Some people believe that being a great leader requires discipline – and it most certainly does – but it’s not the “nose to the grindstone” effort and struggle that we’ve been taught is necessary for success.   The most important discipline that we as leaders can ever practice is that which takes place not in the realm of action, but in the quiet of our own minds.  It takes great discipline to identify a particular outcome and summon the intention to make it happen.  It takes discipline to focus on a desire with enough clarity that it begins to coalesce into a vision.  And it takes discipline to bring the energy of our most frequent and consistent thoughts, feelings, moods and expectations into alignment with the vision of what we do want, rather than chronically noticing the absence of it.  Once we have aligned ourselves with our own vision so completely that we are not simply willing to entertain any other possibility, we unlock the secret to magnetism, to charisma, and to seamlessly attracting those who want nothing more than to play their role in the play that we are orchestrating.

Right now in your own life, you are surrounded by conditions and considerations that may have you convinced that you are powerless to become the leader you desire to be, whether in your business or in your personal life.  You may believe that you’re too old, that the odds are stacked against you, or that everything you desire to accomplish has already been done before.  But however these thoughts, beliefs, and perceptions show up for you, it’s imperative that you begin to recognize them for what they really are.  They may be evidence of what has been, but they don’t need to limit your vision of what can become.  Once you understand that what you direct your energy toward is what you will ultimately begin to attract, you will reclaim the power to create your life on purpose rather than by default, and, by example, you will teach others how to do the same.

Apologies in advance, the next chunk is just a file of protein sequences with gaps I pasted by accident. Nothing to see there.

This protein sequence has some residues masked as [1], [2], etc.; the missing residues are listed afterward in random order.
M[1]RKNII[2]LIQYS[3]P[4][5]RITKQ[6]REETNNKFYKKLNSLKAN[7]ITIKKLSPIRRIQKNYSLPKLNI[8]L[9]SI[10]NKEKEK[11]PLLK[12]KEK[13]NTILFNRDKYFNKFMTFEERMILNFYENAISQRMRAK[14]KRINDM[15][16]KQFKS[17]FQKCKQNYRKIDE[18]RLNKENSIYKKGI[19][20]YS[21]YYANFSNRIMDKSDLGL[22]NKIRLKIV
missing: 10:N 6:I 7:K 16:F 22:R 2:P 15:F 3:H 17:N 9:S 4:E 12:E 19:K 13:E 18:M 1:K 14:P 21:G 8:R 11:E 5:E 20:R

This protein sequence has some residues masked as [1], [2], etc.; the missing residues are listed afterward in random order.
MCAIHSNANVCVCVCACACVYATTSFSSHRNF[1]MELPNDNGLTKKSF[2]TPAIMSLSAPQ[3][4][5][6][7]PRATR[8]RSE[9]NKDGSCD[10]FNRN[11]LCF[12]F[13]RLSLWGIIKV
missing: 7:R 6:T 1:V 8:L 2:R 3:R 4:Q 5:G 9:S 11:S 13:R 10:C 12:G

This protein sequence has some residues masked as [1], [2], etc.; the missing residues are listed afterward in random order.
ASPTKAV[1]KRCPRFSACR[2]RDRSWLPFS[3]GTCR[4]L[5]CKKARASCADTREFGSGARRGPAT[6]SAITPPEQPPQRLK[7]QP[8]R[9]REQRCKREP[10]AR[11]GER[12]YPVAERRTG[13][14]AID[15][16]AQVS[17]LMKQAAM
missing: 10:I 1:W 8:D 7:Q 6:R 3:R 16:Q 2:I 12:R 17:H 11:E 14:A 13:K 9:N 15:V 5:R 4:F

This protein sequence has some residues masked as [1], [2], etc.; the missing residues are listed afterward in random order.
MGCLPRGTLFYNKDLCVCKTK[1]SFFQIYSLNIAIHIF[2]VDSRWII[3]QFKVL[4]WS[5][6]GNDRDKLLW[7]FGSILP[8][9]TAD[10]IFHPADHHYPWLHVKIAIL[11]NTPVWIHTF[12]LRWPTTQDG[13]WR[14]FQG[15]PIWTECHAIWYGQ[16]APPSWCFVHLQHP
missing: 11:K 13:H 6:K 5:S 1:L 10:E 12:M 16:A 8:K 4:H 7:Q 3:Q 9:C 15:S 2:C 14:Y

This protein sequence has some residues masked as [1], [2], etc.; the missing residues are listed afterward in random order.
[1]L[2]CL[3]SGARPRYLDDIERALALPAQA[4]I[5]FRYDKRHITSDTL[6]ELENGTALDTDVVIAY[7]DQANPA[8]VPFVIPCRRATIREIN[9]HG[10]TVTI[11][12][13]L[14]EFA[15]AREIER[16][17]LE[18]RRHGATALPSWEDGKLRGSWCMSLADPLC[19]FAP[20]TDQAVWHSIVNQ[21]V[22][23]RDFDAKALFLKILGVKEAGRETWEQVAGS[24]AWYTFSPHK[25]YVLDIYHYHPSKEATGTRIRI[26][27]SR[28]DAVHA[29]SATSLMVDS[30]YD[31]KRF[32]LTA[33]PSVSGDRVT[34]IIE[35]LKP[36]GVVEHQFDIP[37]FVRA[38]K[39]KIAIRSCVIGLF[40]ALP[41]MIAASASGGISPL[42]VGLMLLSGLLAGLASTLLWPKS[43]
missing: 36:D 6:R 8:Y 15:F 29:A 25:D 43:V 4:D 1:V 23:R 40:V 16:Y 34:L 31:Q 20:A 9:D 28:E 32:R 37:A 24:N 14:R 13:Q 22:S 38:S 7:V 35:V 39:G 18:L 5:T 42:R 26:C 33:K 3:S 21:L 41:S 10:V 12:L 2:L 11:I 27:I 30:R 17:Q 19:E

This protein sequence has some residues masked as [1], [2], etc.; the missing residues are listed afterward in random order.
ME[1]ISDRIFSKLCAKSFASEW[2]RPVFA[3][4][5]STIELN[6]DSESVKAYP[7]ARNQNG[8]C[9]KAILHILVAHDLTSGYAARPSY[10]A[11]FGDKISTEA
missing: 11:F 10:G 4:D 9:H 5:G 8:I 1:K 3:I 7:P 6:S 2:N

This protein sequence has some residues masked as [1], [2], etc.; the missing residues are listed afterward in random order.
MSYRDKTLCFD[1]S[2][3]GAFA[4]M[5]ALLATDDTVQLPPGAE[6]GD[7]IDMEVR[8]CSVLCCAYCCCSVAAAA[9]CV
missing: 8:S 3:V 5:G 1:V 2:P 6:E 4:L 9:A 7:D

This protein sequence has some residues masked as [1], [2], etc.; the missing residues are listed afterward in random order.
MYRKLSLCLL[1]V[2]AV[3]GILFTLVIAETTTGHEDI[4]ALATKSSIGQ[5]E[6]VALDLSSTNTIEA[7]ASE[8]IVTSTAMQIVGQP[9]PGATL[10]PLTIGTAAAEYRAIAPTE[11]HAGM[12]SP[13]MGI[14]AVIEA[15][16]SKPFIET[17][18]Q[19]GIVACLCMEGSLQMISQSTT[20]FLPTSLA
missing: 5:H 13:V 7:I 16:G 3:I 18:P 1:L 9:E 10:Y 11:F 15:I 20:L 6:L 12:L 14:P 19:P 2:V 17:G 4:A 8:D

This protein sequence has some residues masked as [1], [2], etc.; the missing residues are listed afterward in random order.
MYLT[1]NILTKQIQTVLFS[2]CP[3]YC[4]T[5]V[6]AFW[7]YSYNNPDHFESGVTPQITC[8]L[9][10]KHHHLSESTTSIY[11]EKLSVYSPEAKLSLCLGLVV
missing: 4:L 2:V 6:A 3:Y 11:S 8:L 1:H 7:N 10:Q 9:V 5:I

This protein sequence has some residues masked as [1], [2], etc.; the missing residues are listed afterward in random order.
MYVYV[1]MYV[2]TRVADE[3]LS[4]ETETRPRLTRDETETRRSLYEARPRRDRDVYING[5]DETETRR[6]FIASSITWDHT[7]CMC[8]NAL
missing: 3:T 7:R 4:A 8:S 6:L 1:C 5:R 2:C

Christy Whitman is a transformational leader and the New York Times bestselling author of The Art of Having It All and co-author of Taming Your Alpha Bitch. Here new book is called Quantum Success: 7 Essential Laws for a Thriving, Joyful, and Prosperous Relationship with Work and Money.  She has appeared on Today and The Morning Show, and her work has been featured in People, SeventeenWoman’s DayHollywood Life, and Teen Vogue, among others. As the CEO and founder of the Quantum Success Coaching Academy, Christy has helped thousands of people worldwide to achieve their goals through her empowerment seminars, speeches, coaching sessions, and products. She currently lives in Scottsdale, Arizona with her husband and their two boys.

Thursday, October 18, 2018

Enduring Uncertainty


Guest post from Chris Lewis:

Go on admit it. You’re busy, right? Busier than last year. Busier probably than five years ago. In fact, you’re busier than you can ever remember being. You’re now so busy most people couldn’t even begin to understand how busy you are. And you don’t have time to tell them anyway. 

There was a time when life was slower. It all used to be so certain. You could plan. You could predict. You could be safe. Well, how’s that working out for ya after 9/11, the banking crisis, Brexit, and Trump? It’s a constant crisis.

The characteristic of all leadership in the 21st century is now the speed at which it needs to respond to crises as well as doing their day job. Burnt-out leaders end up with never-ending ‘to-do’ lists, and that’s not really their job. Of course, they need to do something; everyone knows that. Leaders though are more than that. They have to ‘be’ something. They need to represent values because that’s what permits a collective identity. If you don’t have that, you can’t have leaders.

Try this test. Ask someone to describe their parents. Usually, they respond that their parent is loving or caring or patient or dynamic or ambitious. Now ask them to describe themselves.

Usually, they say they go to work or take their kids to school or help them with their homework or put them to bed. What’s the difference? The latter description focuses on what the person does – primarily how they manage things. The former though is quite distinctive.  It focuses on who people are. That’s the essence of leadership – who you are. The values matter.

Three things always hamper any talk of leadership.

First, it’s unusual to sit and discuss leadership because everyone is now so busy. Conversation, especially among busy strangers, is particularly difficult. It usually happens online and conforms to Godwin’s Law which asserts that people will be likened to Nazis in direct proportion to the length of the conversation.